And it’s great to hear it worked out so well with the boys Gaelic choir.

JD: I do a lot of work with choirs, adults and children. And I listen to a lot of choral music.
But from the participation side just singing, or community singing, singing in a group, it’s just such a great feeling. Whether that’s singing a part in a professional group, or just a sing-a-long in a pub after a cèilidh, I think there’s something wonderful about community singing and the coming together with other folk.
And I think there should be some sort of requirement that everybody has to do that (laughs), because I feel so cheered up after it! And everybody else would, too!

RM: I would agree with that. I didn’t go any further than a couple of years after school with competition choirs, but I quickly lost the discipline and therefore any ability to continue. 
But it is such a wonderful, uplifting and emotive thing to be able to do – or even just to listen to.

JD: And it’s something that can be done pretty much for free, as long as you have some music and a set of ears. And you don’t need to buy any instruments!

RM: Well that’s the thing about the voice – it’s the most natural musical instrument and those with that ability should use that ability.

JD: I think so. I sometimes drive crazy distances for choir practices, but when I get there I remember why I did it and feel so much happier when I come out! It’s uplifting and everybody really enjoys participating.

RM: And interest in choirs or choral gatherings is on the up. Probably because of TV shows such as Last Choir Standing from a few years back and, more recently, The Choir programmes with Gareth Malone. That sort of publicity has certainly helped.

JD: Yes, definitely.

RM: The music of the Gaelic language is usually quite melancholic, or is set in ballad or lullaby form, but there is also Puirt à beul – “mouth music.”
That’s a very fast and vocally dexterous singing style that singers like yourself and Karen Matheson do wonderfully well. There’s a great example on Faileasan that we're going to feature but, firstly, how hard is it to master Puirt à beul? 

JD: Well, you’re learning the words, but the words themselves aren’t difficult. They are never particularly deep and meaningful but they are fast – quite quick, quite nimble.
I love singing Puirt à beul and I think having a natural love for it helps, but sometimes it can be difficult fitting all the words in! And Gaelic is a very precise language, diction is so important. 
In English nobody cares if they can’t hear half your words (laughter), but Gaels are listening for every sound, every nuance. So that’s the hardest thing, getting it crisp and getting your music nice and light. 
In a way it’s easier from the language side – in that it doesn’t tend to be such difficult words – but it’s getting it up to speed and controlling it!

RM: It’s about getting your rhythmic cadence right more than the words…

JD: You’ve got to be in control of the speed and the diction, that’s the hardest bit.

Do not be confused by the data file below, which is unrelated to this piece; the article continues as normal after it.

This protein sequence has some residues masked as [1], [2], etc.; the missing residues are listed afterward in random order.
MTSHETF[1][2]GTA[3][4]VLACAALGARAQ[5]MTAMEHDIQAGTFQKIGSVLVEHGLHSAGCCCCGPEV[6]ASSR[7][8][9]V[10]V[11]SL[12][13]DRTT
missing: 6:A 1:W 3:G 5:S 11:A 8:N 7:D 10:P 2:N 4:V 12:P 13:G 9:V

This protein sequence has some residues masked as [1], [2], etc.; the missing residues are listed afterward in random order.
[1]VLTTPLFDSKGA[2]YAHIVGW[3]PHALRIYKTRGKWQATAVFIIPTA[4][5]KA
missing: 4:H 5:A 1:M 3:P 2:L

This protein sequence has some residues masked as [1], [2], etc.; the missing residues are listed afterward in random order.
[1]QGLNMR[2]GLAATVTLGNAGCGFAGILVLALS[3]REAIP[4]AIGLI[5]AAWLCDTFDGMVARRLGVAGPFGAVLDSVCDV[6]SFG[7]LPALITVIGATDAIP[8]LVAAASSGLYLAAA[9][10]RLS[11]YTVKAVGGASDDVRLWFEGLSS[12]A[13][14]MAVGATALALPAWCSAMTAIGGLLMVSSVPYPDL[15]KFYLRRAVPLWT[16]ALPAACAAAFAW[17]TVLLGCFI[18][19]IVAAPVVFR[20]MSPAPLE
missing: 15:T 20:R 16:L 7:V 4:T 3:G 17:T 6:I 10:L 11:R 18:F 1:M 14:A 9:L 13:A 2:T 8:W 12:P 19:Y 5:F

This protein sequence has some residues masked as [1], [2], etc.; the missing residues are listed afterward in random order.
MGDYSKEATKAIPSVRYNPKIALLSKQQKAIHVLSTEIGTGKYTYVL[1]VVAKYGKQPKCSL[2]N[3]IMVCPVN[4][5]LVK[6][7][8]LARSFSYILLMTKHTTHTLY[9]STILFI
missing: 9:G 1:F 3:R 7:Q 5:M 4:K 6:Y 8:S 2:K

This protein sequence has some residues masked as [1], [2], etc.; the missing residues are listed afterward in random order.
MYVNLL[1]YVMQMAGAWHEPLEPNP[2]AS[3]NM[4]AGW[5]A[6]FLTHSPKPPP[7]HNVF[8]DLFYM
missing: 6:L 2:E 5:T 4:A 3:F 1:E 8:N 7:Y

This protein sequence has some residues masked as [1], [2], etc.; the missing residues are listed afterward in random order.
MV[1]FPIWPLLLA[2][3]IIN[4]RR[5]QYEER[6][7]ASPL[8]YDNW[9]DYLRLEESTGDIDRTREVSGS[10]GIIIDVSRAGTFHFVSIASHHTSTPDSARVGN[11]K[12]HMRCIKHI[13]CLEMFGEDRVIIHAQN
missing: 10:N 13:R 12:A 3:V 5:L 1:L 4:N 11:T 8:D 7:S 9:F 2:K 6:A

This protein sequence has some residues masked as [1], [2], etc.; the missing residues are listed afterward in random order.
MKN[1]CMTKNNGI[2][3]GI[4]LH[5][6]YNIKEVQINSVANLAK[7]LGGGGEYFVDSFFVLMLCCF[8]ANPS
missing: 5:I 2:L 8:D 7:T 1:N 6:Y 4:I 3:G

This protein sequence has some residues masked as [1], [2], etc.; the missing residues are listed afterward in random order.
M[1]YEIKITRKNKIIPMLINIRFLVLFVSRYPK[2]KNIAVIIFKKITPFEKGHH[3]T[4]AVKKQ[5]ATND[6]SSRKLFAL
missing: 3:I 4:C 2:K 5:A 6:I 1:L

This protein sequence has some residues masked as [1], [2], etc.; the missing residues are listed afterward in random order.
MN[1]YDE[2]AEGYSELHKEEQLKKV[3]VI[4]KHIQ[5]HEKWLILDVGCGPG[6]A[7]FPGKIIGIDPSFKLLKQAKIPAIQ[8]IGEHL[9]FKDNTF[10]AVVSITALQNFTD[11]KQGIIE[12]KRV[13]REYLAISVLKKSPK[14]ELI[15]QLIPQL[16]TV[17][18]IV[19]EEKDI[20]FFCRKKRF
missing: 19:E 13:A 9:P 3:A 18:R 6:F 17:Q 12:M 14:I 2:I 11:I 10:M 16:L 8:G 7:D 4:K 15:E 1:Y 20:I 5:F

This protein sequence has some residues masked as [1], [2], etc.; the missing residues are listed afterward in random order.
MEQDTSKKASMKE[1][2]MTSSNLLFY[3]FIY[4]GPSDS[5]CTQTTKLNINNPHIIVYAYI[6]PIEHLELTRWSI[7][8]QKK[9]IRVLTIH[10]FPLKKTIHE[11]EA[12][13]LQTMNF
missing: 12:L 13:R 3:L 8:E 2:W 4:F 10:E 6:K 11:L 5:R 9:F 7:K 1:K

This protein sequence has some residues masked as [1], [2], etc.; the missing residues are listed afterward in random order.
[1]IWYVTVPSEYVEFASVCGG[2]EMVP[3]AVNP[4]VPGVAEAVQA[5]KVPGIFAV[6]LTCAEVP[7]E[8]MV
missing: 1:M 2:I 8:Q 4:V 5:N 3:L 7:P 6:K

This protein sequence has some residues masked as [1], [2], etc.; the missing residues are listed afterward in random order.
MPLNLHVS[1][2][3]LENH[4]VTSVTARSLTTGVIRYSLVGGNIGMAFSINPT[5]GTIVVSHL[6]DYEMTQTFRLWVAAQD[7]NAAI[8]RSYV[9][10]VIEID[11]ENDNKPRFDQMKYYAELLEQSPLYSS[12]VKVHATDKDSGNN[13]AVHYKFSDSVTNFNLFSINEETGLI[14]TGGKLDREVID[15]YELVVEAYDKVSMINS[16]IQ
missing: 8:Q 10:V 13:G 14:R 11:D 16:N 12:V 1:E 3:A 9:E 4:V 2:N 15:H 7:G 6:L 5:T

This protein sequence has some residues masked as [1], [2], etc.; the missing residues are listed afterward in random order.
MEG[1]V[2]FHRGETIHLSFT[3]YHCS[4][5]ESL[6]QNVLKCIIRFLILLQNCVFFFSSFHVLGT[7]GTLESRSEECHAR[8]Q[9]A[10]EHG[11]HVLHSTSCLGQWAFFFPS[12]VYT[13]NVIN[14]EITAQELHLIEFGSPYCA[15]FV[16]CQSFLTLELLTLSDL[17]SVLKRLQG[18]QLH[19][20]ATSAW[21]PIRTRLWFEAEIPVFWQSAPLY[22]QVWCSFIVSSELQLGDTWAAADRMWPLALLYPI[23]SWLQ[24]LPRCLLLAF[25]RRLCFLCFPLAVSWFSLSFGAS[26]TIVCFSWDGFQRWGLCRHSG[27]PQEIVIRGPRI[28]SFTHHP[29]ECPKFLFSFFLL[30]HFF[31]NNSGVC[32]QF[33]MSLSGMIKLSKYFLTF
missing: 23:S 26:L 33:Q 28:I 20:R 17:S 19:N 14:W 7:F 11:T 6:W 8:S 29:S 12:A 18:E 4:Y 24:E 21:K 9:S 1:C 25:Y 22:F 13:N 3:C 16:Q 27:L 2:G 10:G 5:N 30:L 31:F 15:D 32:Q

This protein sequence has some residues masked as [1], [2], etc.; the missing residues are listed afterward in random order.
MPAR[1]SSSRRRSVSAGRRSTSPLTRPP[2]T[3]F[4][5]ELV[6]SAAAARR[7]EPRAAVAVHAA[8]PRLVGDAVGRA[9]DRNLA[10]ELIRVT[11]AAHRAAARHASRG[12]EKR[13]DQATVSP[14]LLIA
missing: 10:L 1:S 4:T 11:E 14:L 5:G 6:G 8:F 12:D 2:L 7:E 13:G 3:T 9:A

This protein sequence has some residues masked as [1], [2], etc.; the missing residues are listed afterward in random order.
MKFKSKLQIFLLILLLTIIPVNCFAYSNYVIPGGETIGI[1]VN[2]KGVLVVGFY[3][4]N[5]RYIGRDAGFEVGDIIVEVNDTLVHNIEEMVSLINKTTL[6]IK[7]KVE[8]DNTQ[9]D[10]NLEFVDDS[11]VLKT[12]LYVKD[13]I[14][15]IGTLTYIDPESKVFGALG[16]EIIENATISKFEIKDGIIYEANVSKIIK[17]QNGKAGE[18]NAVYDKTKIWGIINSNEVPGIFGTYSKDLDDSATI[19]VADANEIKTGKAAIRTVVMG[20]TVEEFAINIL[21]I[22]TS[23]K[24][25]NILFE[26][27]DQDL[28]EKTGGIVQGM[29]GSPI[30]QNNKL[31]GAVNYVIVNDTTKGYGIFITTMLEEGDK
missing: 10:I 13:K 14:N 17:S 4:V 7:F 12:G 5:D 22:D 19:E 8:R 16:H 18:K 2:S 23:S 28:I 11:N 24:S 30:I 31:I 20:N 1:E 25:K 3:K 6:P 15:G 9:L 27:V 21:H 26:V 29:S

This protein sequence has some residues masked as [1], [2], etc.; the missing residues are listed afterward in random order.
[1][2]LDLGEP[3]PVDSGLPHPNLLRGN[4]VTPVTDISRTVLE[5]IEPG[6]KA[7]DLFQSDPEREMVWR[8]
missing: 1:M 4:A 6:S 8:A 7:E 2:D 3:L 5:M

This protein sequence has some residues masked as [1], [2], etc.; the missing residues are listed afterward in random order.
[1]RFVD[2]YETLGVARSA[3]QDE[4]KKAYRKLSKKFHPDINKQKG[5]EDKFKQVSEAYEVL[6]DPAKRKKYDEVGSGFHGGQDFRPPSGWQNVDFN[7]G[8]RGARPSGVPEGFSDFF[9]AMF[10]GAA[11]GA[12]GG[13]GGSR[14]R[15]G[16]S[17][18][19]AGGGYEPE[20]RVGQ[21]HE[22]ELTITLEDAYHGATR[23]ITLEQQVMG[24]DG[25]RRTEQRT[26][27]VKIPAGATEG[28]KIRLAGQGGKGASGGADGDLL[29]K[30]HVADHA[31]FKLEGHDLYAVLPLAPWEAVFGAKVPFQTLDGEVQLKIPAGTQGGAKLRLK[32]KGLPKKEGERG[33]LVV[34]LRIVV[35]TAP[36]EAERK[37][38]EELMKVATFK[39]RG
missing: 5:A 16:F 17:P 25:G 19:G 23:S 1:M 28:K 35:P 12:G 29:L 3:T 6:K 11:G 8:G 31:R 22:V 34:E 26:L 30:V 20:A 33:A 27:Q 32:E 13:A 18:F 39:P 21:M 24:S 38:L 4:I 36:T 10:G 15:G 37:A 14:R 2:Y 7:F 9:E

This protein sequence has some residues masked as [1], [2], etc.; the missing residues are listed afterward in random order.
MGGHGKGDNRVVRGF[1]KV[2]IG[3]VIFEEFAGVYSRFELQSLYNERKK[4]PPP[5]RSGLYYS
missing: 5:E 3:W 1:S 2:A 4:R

RM: Of course you make it twice as hard for yourself because you step-dance as well as sing; as far as I know you are the only person that does both…

JD: I do, yes, I step-dance too (laughs)! I don’t physically do them at the same time but I’ll go in and out –sometimes I’ll sing and then do a wee bit of dancing, then go back into a little singing again…

RM: Would you consider trying both together?

JD: I have tried but it’s exceptionally difficult! You have to be really, really fit and obviously you’re moving around a wee bit so it doesn’t really work. Foot-tapping would be fine but when you’re actually bobbing around the place (laughter) it’s too difficult to do them both together, for a long period of time. 
You could maybe do a couple of lines or a verse, but after that it would get a wee bit dangerous (laughs)!

RM: Well with step-dancing, singing, choir work, teaching and workshops… do you ever pinch yourself, Joy, and wonder how a wee girl from Connel ended up promoting the Gaelic and singing in various parts of the world, from Nova Scotia to New Zealand?

JD: Definitely. I do realise how lucky I am to be able to do something that I love, as a job, and getting these wonderful opportunities. Especially when it includes travelling to places like that – I love travelling.
But if you had asked me a few years ago, or when I was at school even, I would never have thought I would be getting work travelling the globe, promoting Gaelic. And getting paid to do it!

RM: Always a bonus (laughs).

JD: Yes (laughs)! But I am so lucky because I could be in a job that I didn’t enjoy, hating or dreading going to work every morning. But I don’t have that and because I work freelance – I work for myself – every day literally is different, the next day could be something entirely new. But that’s wonderful – I like that.

RM: And what does the next day hold for Joy Dunlop? What’s on the horizon?

JD: I have a lot more performing to do. We have concerts here there and everywhere then a tour of Austria in the autumn time, which should be great, and I’ve never been over there before. 
I’ve been doing a lot of travelling recently but now that I’m back I’m looking to tour England, Ireland and further afield. So I need to get down to a lot of organising and get things on the go! 
I’m also doing some presenting for BBC Alba – we’re filming at the moment for that.
But really it’s just seeing what comes next. Obviously I have a few wee things to do but I like to play it by ear!

RM: Well let’s hope what comes next is an opportunity to come down here and talk to South Ayrshire now that you have made such great inroads with North Ayrshire.
In the meantime, Joy, continued success and keep spreading the Gaelic word…

JD: That would be great and thank you so much, it’s been great to catch up and chat!

Ross Muir
Muirsical Conversation with Joy Dunlop
March 2013